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Day 1 Outlook Convective Tornado
Hail Wind
Categorical Day1 1300Z Outlook
Images courtesy of the NWS Storm Prediction Center
 Forecast Discussion

ACUS01 KWNS 271259
SPC AC 271257

Day 1 Convective Outlook  
NWS Storm Prediction Center Norman OK
0757 AM CDT Sun May 27 2018

Valid 271300Z - 281200Z


Severe storms are possible later today into this evening primarily
from the northern through southern High Plains. A modest threat for
a few tornadoes will also exist across the Florida Peninsula.

In mid/upper levels, a generally high-amplitude and slowly
progressive pattern will persist over much of the contiguous U.S.  A
large cyclone -- evident in moisture-channel imagery over the Great
Basin -- is expected to move slowly eastward through the period.  To
its east, a synoptic ridge will persist over the Plains States, with
some eastward shift and breakdown on the northern end.  That will
occur as a series of mostly low-amplitude shortwaves and vorticity
lobes eject northeastward through the difluent-flow regime in the
cyclone's peripheral northeast semicircle.  Meanwhile, a broad area
of weak heights across the eastern U.S. will incorporate -- and
become increasingly dominated by -- the circulation associated with
Subtropical Storm Alberto, as the latter moves poleward across the
northeastern Gulf.  See latest NHC advisories for all track/
intensity guidance and tropical watches/warnings related to Alberto.

At the surface, 11Z analysis showed a wavy/quasistationary frontal
zone from the lower Great Lakes to the Michiana area and
west-northwestward to southeastern ND.  A cold front was drawn
across southern WY and western SD, becoming ill-defined amidst an
expansive outflow pool over ND.  The cold front should move slowly
southward/southeastward today over WY and SD before stalling.  A
dryline will mix eastward across the central/southern High Plains. 

...WY to Black Hills, central/southern High Plains...
Widely scattered to scattered thunderstorms are expected to develop
in multiple, overlapping or interconnected regimes over this region,
primarily related to upslope lift, low-level convergence near the
frontal zone in the WY and Black Hills regions, dryline-related lift
farther south, and forced ascent on cold pools from mature
convective aggregations this evening and overnight.  Damaging gusts
and large hail will be the main concerns, though a tornado or two
cannot be ruled out.  

Surface dew points generally in the 50s F over the central/northern
Plains, and 50s to low 60s near the central/southern Plains dryline,
are evidence of the moisture needed to support the convective
potential this afternoon.  Strong heating/mixing is forecast along
the dryline, contributing to 2000-3000 J/kg MLCAPE.  Modest
low/middle-level winds near the ridge aloft will lead to weak
vertical shear for dryline activity, and generally outflow-dominant
multicellular modes.  Expect nodes or clusters of development by
mid/late afternoon with a few hours of severe potential into early

Somewhat more concentrated/longer-lived convective potential is
expected to develop off the WY/SD near- and post-frontal convective
regime, taking advantage of moist inflow and favorable storm-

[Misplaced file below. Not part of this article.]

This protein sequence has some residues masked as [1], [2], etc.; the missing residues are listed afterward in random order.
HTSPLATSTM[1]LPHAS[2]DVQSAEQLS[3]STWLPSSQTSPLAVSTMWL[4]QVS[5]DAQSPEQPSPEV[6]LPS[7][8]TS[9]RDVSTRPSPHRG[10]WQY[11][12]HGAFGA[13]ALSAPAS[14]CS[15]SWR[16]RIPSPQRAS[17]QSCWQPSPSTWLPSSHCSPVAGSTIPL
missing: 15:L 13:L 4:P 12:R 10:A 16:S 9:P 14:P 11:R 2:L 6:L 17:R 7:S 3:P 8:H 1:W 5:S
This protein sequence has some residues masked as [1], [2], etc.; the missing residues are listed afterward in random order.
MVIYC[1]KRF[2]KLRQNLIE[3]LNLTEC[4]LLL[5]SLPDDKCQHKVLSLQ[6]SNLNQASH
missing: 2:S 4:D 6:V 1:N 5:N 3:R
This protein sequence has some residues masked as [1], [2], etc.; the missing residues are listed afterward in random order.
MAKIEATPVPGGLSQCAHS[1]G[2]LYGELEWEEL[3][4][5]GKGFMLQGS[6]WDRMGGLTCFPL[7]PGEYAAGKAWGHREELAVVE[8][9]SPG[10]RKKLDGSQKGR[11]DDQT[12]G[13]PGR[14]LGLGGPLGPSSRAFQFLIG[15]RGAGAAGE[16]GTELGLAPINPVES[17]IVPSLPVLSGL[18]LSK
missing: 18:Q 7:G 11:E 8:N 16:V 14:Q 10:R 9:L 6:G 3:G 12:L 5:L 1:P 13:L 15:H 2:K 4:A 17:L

relative winds, though buoyancy will be somewhat lower than ahead of
the dryline.  The related easterly boundary-layer wind component
will combine with closer proximity to the cyclonic-flow field around
the Great Basin low to yield deep shear favorable for a blend of
multicell and supercell modes early, transitioning to clusters in
the evening.  

...FL/southern GA...
Given its still-broad wind structure (characteristic of cyclones
developing as subtropical), and the presence of the most favorable
low-level wind profiles for supercells east through north of center,
a fairly expansive area will remain under marginal to slight (2-5%)
tornado risks cumulatively for the period.  A pronounced dry/clear
slot aloft was evident over the Gulf that should remain offshore,
but another, messier one was evident from the lower Keys northward
over the southwest FL coast.  Although convective coverage should be
less under that eastern slot, related enhancement of surface heating
is expected to boost buoyancy available to any sustained, relatively
discrete convection that can form.  The most favorable juxtaposition
of backed low-level flow, enlarged hodographs, and low LCL
supporting supercell/tornado potential should remain over the east
coast of the peninsula northwestward across central FL, though
diurnal destabilization will be slow/gradual under relatively thick
cloud cover.  Favorable shear and at least marginal buoyancy should
spread/shift northward over northern FL and portions of southern GA
overnight, with more marginal/conditional potential. 

With the cyclone center pulling northward to northwestward away from
the southwest Florida/lower Keys region, per NHC track forecasts,
isallobaric forcing is expected to weaken.  This effect already has
led to veering of low-level flow and shrinking of hodographs at EYW,
per last few hours' time trends of VAD winds and comparison of
06z-12Z RAOB hodographs.  Increasingly unidirectional flow also will
be more favorable for quasi-linear modes (such as presently observed
west of the lower Keys) instead of discrete supercells.  Meanwhile,
the western slot may impinge on parts of southwestern and
west-central FL midday into afternoon, based on satellite trends and
forecast RH fields in midlevels.  Given these factors, the tornado
potential appears to have passed peak over those parts of the area
that are reverted to 2% unconditional probabilities.

..Edwards/Peters.. 05/27/2018